In 2012, small and medium sized businesses (businesses with fewer than 500 employees) employed 10 million people, which represent nearly 90% of all employees in Canada. In that same year, 87% of Canadian businesses used the internet, and 46% had a website. This same study found that Canadian enterprises sold almost $122 billion dollars' worth of goods and services over the internet.
These statistics demonstrate both the presence of Canadian businesses on the internet and the substantial reliance on technology in the day-to-day practices of Canadian companies. It is clear that technology provides many opportunities for businesses in a global marketplace that they would otherwise not have access to. With increased reliance on technology, however, comes a significant increase in the exposure to potential risks. As a result, the potentially devastating impact of these risks has become the reality for many businesses. Still, in most instances, companies do not have an insurance policy with appropriate coverage for cyber liability.
Although cyber liability insurance has been generally available for over 10 years, most businesses are still not insured for this type of risk. Further, many companies are just beginning to learn about independent policies providing for this coverage. The likely reason: most business owners assume that since cyber liability is a form of theft, and their existing policies provide coverage against theft and criminal activity, there is coverage available. Unfortunately, this is not the case. This misunderstanding has left several businesses footing the bill for the resulting expenses related to cyber liability. These costs include the management of the incident, the investigation of the cause, legal costs, regulatory fines, third party damages and costs associated with the mandatory notification to affected parties.
It is prudent for companies to seek some form of protection to address vulnerabilities that result from ineffective security practices. These vulnerabilities include software failure, loss of mobile devices and inappropriate conduct. The confidential information that can be obtained during a breach of information security can result from the use of information for fraud, identity theft, extortion against the company, defamation, sharing of the information over social media sites for further breach of privacy, or further access into the company's' private records. Despite the severity of risk to a business, a 2013 study revealed that only 31% of the respondent businesses possessed some form of cyber insurance coverage.
There are many factors considered when determining whether a company is afforded coverage against cyber liability under its Commercial General Liability policy. For instance, in Zurich American Insurance Company v. Sony Corporation of America et al, the Insurer did not extend coverage for breach of information security. Sony argued that they were entitled to coverage for a cyber breach of customers' personal information which was stolen by hackers. Sony sought coverage under its Personal and Advertising Injury Liability coverage in its policy, as this provided coverage for publication of material in any manner. However, the Court held that Sony was not entitled to coverage as the policy required that the publication come as result of Sony's intentional act. Although the breach of confidential information could be deemed a negligent act, it was not an intentional one. While this is an American decision, it highlights the importance of businesses understanding the coverage they are provided under their insurance policy.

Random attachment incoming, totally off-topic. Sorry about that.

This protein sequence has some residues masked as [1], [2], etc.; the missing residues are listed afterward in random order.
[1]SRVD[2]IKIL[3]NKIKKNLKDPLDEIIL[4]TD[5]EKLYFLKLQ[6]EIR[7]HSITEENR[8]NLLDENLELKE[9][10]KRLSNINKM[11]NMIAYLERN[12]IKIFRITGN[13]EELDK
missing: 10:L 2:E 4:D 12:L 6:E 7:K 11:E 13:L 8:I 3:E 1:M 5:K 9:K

From a business and a legal perspective; it would seem imperative that companies obtain insurance designed specifically for coverage against cyber related losses. Many Insurers now offer a comprehensive insurance policy specifically for cyber liability, which includes both first and third party coverage. First party coverage would cover the expenses incurred as a direct result of a breach of privacy (including legal and public relations expenses) and expenses incurred as an indirect result of the breach of privacy (such as loss of loyalty and business interruption). Third party coverage provides protection against the losses suffered by customers.
In reviewing the growing risks that Canadian businesses are susceptible to, it is vital for companies to have proper cyber insurance in place. It is important to note that obtaining cyber insurance will not prevent breaches of confidential information, and may also not provide coverage in all situations where a breach has occurred. Therefore, a business needs to understand that cyber insurance is not a substitute to implementing effective information security practices. Simply having a fire insurance policy does not prevent the risk of a fire. Similarly, cyber insurance will not prevent a breach from occurring. As such, obtaining cyber insurance is just one step in ensuring that your business is prepared for the risks presented with the use of technology. Cyber insurance should be accompanied with the implementation and maintenance of effective security measures, if a business hopes to protect itself against the possibility of cyber liability.
 "Key Small Business Statistics" (August 2013) online: .
 "Digital Technology and Internet Use,
2012" (12 June 2013) online:
 "Managing Cyber Security as a Business Risk:
Cyber Insurance in the Digital Age" (August 2013) online:
http://www.experian.com/innovation/business-resources/ponemon-study-managing-cyber-security-as-business risk.jsp? ecd_dbres_cyber_insurance_study_ponemon_referral
 Index No. 651982/2011 (NY Sup Ct, Feb. 21 2014).
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